Thank heavens for NorthSide. For fans of traditional Nordic music, the record company serves up a veritable smorgasbord of delights; from the folk sounds of Tiger Moth and Oysterband, to more hardcore traditional acts like Ale Moller and Olov Johansson. New and old releases are available at NorthSide’s web-shop. They ship worldwide, and every Thursday offer $5 deals on some of their finest products. For NorthSide, it’s all about electrifying a modern audience with the traditional sounds of Norway, Sweden, Denmark, Finland, and Sámiland. The best part of the revolution—NorthSide calls it the ” most exciting music movement on the planet”—is that so many of the best new acts on the label feature players well under 30.
The founding members of NorthSide’s Harv, for example, started playing together at 15. Granted, Magnus Stinnerbom and Daniel Sandén-Warg kicked off their careers emulating Hendrix, but they eventually they moved to polka, releasing Must in 2000. The album was very much an experiment in saucing up traditional polka. Instead of setting about modernizing or making hip traditional polka, though, Harv simply added an infectious excitement to the music that could only have come from a sense of renewal.
Polka Raggioso is Harv’s newest CD and absolutely the band’s best, mainly due to the clear rise in the band’s confidence levels—surely a result of the experiment’s success, both on Must and the band-described party album, Töst (2002). This time out, the band takes more chances, moves in better directions. The best of these new self-assured pieces are two of Stinnerbom’s own compositions, “Tösen” and “Titania”. Stinnerbom labels the pieces “chick hits”, probably because they’re rather subdued, sounding almost like wordless poems. Both pieces evoke the highlands of Scotland as much as romantic Swedish isles or night views of Gripsholm Castle. At the same time, come to think of it, there’s a bit of bayou laced throughout.
Harv’s compositional and instrumental talent is really clear on these quieter pieces. The boys prove they’re about more than just swinging polka. Still, the dance numbers stand out, each one offering an entirely different feel from the one before. That difference is something that can only really be experienced listening to the CD in full. Tempos rise and fall, excitement builds, finds release, and builds again. Start these tracks in the middle and the effect is lost. “Directör Deg”, for example, takes at least a minute to develop its tinkly opening into a fully operational polka beat. “Raggarvals” works similarly, opening with a harsh and sticky beat only to become upbeat and sunny toward the middle and through the end.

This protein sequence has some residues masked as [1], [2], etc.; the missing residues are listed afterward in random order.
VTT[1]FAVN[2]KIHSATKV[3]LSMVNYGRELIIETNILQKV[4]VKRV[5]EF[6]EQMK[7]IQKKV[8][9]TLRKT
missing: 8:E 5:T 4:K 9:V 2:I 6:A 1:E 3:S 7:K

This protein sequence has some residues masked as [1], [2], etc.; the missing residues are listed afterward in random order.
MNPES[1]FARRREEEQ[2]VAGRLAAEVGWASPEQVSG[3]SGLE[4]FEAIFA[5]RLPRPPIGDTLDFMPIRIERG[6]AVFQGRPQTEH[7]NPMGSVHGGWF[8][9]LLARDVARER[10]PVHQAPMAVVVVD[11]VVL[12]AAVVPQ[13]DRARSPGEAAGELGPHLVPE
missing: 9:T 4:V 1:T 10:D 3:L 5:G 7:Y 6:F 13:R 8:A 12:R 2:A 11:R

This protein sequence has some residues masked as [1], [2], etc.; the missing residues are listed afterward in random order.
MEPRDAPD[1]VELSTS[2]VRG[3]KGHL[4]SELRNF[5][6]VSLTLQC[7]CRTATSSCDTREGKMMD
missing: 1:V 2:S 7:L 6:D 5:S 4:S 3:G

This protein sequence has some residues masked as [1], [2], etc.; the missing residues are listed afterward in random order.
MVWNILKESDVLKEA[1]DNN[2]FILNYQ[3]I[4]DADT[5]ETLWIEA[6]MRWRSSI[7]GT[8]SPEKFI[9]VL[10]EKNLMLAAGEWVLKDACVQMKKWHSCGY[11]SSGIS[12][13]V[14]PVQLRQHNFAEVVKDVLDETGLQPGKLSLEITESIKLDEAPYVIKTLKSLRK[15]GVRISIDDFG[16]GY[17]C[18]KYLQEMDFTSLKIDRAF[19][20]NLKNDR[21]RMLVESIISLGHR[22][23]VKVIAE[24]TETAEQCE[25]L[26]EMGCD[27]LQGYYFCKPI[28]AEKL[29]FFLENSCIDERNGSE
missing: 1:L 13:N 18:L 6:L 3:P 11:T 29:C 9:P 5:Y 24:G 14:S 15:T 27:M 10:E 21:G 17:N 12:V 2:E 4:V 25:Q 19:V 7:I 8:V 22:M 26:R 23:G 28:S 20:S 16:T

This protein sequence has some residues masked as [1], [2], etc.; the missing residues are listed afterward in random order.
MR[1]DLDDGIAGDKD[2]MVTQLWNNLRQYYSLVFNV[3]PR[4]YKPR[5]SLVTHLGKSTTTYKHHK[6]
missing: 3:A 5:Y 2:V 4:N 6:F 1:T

The Harv kids attempt to explain these varied arrangements in the CDs liner notes. Here, for example, is the paragraph-long story behind “Raggarvals”:
It’s Saturday night. We are in the town square of Arvika. There’s a smell of oil and tarmac. There’s moonshine and leather boots. There are leather vests and buttock cheeks. We are dancing in cars. We are dancing on cars. We are dancing in the cue to the hotdog kiosk, in the kiosk and on the kiosk. It’s waltz. Yobbo-waltz.
The translation is hardly word perfect, but the message is absolutely clear. The piece, along with much of Raggioso, is made for dancing, and, as Harv would have us believe, even in line to buy snacks it gets the feet moving. These song-stories reveal Stinnerbom and Co. as super-cute and madly cheeky. They make no secret whatsoever of their healthy egos, each aware that their skills on violas and fiddles and flutes are just too superb.
Raggioso‘s strength is its assuredness. The Harv boys continue to push traditional boundaries with each record, never losing sight of the reasons behind polka’s endurance. It’s supposed to be fun, but at the same time, there are timing rules to abide by and playing standards to uphold. Harv’s modern injection succeeds because it pushes only as much as it has to. These guys aren’t out to change polka; they’re experiment is about making the old new again as only willing musicians of this caliber and with this amount of heart can.
// Notes from the Road
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